• The ear canal swells, and fluid or puss may come from the ear.
  • Swimmer's ear is very painful, especially with movement of the outside portion of the ear.
  • The ear canal can swell shut, and the side of the face can become swell.
  • A sense of fullness in the ear
  • The lymph nodes of the neck may enlarge, making it difficult or painful to open the jaw.
  • People with swimmer's ear may experience some temporary hearing loss in the infected ear.

Other signs and symptoms of an outer ear infection in children include severe pain when the ear is moved, touched, or itched, and irritability. Outer ear infections in children also can be causes by middle ear infections (otitis media) or objects placed in the ear.

What causes acute swimmer's ear infection in children an adults?

Acute external otitis (acute swimmer's ear) is a common bacterial infection caused by Streptococcus, Staphylococcus, or Pseudomonas bacteria. Usually, bacterial ear infections in children and adults are transmitted through excessive water exposure from swimming, diving, surfing, kayaking, or other water sports. When water collects in the ear canal (frequently trapped by wax), the skin can become soggy, which is an incubator for bacteria to collect and grow. Cuts or abrasions in the lining of the ear canal (for example, from cotton swab injuries) also can expose the ear canal to a bacterial infection.

Why do ears itch?

Itchy ears can drive a person crazy. It can be the first sign of an infection, but if the problem is chronic, it is more likely caused by a chronic dermatitis of the ear canal. Seborrheic dermatitis and eczema can both affect the ear canal. There is really no cure for this problem, but it can be made tolerable with the use of steroid drops and creams. People with these problems are more prone to acute infections as well. Use of ear plugs, alcohol drops, and non-instrumentation of the ear is the best prevention for infection. Other treatments for allergies may also help itchy ears.

What are the symptoms, signs, and causes of chronic swimmer's ear?

Chronic (long-term) swimmer's ear is otitis externa that persists for longer than four weeks or that occurs more than four times a year. This condition can be caused by a

  • bacterial infection,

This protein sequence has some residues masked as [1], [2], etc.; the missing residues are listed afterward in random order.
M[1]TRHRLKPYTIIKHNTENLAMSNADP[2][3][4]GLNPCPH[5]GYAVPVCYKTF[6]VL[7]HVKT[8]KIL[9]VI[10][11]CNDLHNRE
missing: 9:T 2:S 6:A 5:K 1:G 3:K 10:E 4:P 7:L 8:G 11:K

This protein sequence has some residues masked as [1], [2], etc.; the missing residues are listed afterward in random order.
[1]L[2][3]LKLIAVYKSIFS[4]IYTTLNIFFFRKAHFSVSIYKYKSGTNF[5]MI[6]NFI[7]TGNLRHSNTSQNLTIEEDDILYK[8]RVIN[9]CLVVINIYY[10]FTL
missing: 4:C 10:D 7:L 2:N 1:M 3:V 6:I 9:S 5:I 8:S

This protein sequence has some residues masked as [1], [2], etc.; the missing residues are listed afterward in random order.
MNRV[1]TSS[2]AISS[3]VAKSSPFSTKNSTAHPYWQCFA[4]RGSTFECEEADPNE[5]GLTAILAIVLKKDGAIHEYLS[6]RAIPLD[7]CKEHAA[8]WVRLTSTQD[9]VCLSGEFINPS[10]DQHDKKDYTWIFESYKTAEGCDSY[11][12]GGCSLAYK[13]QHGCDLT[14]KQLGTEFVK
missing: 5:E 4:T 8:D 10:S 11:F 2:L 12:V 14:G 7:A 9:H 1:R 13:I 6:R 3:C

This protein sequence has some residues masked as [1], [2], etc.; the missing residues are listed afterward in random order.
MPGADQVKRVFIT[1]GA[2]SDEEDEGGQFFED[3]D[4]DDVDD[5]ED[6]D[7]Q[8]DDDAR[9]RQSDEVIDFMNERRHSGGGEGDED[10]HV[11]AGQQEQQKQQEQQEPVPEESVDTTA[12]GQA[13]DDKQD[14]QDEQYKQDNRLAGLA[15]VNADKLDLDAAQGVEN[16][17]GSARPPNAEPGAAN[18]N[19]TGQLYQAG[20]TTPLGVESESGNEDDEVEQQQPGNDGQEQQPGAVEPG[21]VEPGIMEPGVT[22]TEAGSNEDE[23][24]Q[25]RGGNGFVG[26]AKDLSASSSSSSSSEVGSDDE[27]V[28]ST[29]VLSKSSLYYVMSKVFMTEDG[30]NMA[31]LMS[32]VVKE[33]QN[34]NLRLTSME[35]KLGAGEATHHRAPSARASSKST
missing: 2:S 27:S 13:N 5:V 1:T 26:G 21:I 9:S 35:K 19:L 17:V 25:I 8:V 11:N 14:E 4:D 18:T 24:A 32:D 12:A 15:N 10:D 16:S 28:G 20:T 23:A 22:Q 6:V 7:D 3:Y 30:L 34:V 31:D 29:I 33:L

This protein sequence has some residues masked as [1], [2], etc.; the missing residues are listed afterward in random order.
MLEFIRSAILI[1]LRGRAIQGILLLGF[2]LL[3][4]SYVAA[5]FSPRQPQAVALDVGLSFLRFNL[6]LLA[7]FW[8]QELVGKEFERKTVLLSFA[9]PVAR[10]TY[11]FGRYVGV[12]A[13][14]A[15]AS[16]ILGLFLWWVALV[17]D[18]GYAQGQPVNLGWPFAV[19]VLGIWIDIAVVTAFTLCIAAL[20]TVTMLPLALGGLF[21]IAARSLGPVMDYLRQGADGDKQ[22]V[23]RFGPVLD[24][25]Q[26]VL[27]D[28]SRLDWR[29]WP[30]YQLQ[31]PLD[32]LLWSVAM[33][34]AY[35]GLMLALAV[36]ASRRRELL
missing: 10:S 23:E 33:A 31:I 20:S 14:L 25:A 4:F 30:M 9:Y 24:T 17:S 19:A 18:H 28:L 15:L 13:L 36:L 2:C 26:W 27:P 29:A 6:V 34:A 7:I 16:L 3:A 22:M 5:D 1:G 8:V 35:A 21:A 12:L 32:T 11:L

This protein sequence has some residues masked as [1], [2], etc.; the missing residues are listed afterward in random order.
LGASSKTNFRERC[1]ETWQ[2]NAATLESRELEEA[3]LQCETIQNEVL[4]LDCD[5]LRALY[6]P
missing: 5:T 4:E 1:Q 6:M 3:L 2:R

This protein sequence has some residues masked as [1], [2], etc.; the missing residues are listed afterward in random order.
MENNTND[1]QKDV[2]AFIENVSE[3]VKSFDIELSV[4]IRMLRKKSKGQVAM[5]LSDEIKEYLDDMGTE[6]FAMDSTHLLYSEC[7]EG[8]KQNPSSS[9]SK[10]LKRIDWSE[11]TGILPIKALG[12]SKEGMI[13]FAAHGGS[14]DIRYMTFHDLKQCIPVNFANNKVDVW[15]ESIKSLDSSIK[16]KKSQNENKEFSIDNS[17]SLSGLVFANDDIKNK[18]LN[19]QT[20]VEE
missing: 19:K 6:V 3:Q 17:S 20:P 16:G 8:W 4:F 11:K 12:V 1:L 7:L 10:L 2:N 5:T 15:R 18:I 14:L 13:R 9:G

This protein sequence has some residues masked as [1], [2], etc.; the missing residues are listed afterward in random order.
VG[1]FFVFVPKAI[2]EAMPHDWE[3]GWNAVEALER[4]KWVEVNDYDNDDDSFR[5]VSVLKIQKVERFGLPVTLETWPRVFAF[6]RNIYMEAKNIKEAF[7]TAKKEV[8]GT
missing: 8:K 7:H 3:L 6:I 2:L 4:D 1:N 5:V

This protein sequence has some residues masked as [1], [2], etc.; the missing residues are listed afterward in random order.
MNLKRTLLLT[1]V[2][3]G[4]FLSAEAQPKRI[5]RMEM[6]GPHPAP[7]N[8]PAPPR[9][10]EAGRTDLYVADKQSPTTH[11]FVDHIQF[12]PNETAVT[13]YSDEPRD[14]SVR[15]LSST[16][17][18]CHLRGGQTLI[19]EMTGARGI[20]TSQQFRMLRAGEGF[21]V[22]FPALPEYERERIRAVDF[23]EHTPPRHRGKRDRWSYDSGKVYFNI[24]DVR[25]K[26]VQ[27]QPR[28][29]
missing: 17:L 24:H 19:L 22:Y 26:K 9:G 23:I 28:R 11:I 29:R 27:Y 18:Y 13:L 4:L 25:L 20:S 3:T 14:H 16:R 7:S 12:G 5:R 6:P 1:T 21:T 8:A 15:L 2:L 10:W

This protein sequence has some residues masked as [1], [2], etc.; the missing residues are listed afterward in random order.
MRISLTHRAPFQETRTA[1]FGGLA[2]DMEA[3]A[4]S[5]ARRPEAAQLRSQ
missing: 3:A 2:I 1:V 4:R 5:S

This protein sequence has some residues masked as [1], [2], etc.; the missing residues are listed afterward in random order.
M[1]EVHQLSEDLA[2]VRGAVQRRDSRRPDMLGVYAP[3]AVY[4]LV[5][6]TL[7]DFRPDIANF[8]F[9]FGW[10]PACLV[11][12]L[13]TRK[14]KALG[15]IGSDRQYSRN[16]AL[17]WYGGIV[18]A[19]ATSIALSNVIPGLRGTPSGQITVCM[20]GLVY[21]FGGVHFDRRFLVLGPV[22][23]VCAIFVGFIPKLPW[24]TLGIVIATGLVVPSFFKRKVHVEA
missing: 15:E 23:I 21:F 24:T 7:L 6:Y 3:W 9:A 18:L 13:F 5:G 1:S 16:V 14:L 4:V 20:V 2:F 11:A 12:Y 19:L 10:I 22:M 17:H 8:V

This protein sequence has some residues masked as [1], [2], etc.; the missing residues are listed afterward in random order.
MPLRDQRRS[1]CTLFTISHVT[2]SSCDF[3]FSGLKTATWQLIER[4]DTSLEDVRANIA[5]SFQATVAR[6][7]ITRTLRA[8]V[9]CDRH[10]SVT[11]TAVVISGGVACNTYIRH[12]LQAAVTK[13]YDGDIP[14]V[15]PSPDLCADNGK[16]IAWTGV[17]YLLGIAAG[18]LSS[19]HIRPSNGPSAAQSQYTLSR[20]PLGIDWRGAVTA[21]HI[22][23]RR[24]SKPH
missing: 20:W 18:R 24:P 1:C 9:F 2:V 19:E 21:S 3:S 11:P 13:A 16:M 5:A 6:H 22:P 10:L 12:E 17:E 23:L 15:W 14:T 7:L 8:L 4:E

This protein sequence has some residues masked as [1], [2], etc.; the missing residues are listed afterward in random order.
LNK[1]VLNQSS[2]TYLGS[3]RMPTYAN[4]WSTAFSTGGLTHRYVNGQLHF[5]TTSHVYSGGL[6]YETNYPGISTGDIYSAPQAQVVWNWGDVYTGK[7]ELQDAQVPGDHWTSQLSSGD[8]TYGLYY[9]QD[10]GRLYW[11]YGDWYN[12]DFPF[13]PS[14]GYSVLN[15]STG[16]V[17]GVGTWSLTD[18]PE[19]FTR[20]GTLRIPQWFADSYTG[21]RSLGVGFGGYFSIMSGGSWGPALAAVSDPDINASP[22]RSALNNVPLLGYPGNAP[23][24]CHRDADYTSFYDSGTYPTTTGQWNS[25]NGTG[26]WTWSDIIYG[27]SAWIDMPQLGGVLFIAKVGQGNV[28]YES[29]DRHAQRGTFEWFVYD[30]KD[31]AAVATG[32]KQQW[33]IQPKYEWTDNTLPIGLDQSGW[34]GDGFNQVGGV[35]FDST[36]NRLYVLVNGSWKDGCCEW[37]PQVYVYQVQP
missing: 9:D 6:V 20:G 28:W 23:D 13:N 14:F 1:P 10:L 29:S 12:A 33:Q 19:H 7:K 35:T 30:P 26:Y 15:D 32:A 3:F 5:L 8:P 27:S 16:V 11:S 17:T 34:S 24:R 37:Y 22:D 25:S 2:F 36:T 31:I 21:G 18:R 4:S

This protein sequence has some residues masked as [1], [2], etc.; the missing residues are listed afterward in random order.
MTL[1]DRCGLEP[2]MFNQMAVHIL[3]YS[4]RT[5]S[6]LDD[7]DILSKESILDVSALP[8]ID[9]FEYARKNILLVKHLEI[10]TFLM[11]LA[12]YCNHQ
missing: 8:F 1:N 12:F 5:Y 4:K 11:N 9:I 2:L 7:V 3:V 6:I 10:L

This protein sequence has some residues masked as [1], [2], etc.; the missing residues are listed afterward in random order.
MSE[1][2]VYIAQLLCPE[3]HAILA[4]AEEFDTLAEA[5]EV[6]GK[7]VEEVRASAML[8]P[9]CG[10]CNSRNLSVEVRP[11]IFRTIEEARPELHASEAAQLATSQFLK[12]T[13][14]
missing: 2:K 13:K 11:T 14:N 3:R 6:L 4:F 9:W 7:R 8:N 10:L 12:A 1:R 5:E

• a skin condition (eczema or seborrhea),
  • fungal infection (Aspergillosis),
  • chronic irritation (such as from the use of hearing aids, insertion of cotton swabs, etc.),
  • allergy, chronic drainage from middle ear disease, tumors (rare), or
  • it may simply follow from a nervous habit of frequently scratching the ear.

In some people, more than one factor may be involved. For example, a person with eczema may subsequently develop black ear drainage. This would suggest of an accompanying fungal infection.

The standard treatments and preventative measures, as noted in the next sections, are often all that is needed to treat even a case of chronic otitis externa. However, in people with diabetes or those with suppressed immune systems, chronic swimmer's ear can become a serious disease (malignant external otitis). Malignant external otitis is a misnomer because it is not a tumor or a cancer, but rather an aggressive bacterial (typically Pseudomonas) infection of the base of the skull.

Can objects, bugs, or insects in the ear cause outer ear infections?

Young children often will put foreign objects their ear by accident or while scratching or trying to clean their ear. Often, children who put objects in their ear also have swimmer’s ear (external ear infection). Do not try to remove objects stuck in the ear because it can be difficult. Call your pediatrician to have the object safely removed. Usually this can be done in the office, but sometimes, general anesthesia may be necessary to remove the lodged object if it is stuck deeply in the ear or if the child or adult is uncooperative.

Insects or bugs can be trapped in the ear, for example, small gnats can be caught and stuck in the earwax. Often, bugs and insects can washed out with warm water. Larger insects or bugs may not be able to turn around in the narrow canal. If the insect or bug is still alive, first kill it by filling the ear with mineral oil. This will suffocate the insect, and then see your doctor to have it removed.